Substation automation and automation of the control house
In place of hardwired control panels of the past, some sort of a human machine interface is being installed in substations.
In many substation designs and in other apparatus, the various stakeholders are getting away from the hardwired control panels of the past in favor of soft controls and controls built into intelligent electronic devices (IEDs). Traditional pistol-grip control switches, large static panel displays-all the components typical in the past are going away.
In their place, increasingly, is some sort of a human machine interface, or HMI, which is essentially a terminal that provides visualization of what’s going on in the substation, while providing controls for that substation without the traditional hard-wired controls. One crucial advantage of this approach is a significant reduction in control house and wiring costs. The control house footprint can be reduced, the amount of materials and labor can be reduced.
If the consulting specifying engineer’s client is not familiar with soft controls, however, the client’s operating procedures will need to change. For example, it’s not unusual now to have protective IEDs, relays, built into the soft control-enabled substation, with manual open-and-close functions via push buttons right on the faceplate. In a hard-controlled system those control handles frequently were the physical mechanism that would be used when a device was tagged out for nonoperation. So in moving from a hard control panel to an IED- or an HMI-based control panel. the tagging rules and the safety rules of that end customer need to be revisited to ensure that the soft control panels and related procedures become standard operating procedures for that customer.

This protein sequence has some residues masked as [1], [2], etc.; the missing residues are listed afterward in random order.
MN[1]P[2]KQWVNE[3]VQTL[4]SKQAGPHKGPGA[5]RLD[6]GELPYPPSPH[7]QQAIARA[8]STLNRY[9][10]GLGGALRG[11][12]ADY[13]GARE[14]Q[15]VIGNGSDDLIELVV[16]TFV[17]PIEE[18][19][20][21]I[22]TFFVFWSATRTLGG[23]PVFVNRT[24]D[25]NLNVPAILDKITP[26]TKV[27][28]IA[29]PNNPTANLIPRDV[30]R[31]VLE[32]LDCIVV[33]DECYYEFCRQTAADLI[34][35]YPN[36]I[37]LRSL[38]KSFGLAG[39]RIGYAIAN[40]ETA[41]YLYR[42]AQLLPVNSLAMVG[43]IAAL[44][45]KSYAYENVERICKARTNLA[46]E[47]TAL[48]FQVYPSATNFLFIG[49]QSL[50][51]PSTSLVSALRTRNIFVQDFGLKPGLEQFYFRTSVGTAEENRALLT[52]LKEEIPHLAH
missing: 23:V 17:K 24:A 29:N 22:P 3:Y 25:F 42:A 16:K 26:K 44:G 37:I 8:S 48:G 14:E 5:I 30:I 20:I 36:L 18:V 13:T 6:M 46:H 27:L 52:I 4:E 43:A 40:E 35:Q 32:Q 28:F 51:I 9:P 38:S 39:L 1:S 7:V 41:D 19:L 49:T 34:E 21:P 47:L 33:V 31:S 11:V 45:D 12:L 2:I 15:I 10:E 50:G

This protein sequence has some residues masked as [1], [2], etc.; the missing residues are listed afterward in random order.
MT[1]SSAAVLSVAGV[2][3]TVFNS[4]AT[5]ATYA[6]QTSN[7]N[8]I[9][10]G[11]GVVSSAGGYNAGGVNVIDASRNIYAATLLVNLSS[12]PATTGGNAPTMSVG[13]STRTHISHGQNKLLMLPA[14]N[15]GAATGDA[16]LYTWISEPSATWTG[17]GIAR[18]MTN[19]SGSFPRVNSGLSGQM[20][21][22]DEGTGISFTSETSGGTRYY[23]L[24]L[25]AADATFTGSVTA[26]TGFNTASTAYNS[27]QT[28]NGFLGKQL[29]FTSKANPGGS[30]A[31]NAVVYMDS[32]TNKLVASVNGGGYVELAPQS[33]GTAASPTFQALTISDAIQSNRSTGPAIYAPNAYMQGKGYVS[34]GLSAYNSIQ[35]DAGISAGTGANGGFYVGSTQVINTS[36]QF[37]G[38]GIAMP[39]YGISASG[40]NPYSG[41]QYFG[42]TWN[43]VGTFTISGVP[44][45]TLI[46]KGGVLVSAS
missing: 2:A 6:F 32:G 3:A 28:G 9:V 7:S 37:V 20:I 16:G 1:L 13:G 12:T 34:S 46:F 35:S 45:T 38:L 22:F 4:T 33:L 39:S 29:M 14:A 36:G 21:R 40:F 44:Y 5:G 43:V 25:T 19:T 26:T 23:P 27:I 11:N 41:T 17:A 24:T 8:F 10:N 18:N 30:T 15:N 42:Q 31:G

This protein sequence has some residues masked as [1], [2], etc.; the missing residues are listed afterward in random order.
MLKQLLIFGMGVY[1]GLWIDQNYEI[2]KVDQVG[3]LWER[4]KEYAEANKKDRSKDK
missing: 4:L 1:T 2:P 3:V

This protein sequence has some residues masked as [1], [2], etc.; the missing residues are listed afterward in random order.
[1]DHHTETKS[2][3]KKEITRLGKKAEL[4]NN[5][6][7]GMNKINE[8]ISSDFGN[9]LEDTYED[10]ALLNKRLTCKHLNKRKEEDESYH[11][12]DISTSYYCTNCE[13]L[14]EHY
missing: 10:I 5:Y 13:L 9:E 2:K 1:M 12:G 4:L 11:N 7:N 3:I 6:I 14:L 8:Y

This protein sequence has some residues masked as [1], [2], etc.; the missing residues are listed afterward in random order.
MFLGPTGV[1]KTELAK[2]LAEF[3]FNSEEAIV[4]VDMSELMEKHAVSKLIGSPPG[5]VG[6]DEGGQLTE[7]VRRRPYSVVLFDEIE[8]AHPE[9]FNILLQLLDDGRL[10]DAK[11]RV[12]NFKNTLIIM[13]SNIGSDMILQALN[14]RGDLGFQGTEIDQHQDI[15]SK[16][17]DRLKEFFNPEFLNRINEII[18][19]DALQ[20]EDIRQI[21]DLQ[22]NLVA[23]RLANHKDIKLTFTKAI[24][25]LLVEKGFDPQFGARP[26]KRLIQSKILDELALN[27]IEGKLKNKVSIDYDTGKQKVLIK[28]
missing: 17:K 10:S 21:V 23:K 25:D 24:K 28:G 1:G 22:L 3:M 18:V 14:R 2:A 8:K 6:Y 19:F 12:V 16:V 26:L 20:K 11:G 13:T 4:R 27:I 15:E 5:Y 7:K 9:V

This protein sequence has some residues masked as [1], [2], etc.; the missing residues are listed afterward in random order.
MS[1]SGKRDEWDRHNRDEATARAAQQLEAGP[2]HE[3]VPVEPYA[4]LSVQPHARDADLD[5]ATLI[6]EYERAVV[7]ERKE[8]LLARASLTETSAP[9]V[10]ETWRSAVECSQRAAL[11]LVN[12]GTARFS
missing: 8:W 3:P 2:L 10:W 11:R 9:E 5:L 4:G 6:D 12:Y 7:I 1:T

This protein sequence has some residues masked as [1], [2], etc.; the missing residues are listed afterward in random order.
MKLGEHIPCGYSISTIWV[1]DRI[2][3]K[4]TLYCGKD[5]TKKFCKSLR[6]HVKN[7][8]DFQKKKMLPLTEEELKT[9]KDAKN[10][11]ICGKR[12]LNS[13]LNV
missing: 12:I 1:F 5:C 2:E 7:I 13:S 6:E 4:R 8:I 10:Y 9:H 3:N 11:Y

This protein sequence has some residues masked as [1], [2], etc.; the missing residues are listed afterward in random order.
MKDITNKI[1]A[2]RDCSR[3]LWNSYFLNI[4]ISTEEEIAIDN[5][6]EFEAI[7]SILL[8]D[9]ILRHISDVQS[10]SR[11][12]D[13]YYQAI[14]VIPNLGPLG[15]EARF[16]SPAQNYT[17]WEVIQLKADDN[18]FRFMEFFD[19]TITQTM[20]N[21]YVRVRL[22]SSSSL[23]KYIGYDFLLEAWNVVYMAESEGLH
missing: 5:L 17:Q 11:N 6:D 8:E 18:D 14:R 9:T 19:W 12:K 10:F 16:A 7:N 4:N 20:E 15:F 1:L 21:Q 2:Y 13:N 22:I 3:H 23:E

An additional concern for the end customer: the functionality of the HMI. For example, many HMIs are computer-based. If they reboot, the consultant needs to ascertain for his/her client the condition they reboot to. If there was a tag out or a lock out on the computer before it rebooted, will it reboot back into that same situation? Or will it reboot into a default condition that may not be the intended condition at that time by the end user? These issues require resolution by the engineer.
Many solutions for computer-based HMIs are built on standard operating systems. Microsoft Windows is a good example. But Windows needs periodic updating as Microsoft finds security gaps that need plugging. So provisions have to be made to update the HMI as needed.
A soft controlled substation, in a sense, brings with it traditional lifecycle expectations that run up against new lifecycle expectations for its operating system. When such a substation is built, the client probably expects the system to be in place for many, many years. It’s not uncommon, however, for HMI software to be developed for one or two versions of the operating system. Over the lifecycle of that HMI, the operating system may go through a dozen changes. So the end user needs to secure hardware that will allow the older operating system of the HMI to continue to operate without a full-blown upgrade. In my experience, prudence dictates that the end user have a spare hard drive with the original operating system and the corresponding software package on hand so this could be put into a different computer platform in the event of a hardware failure.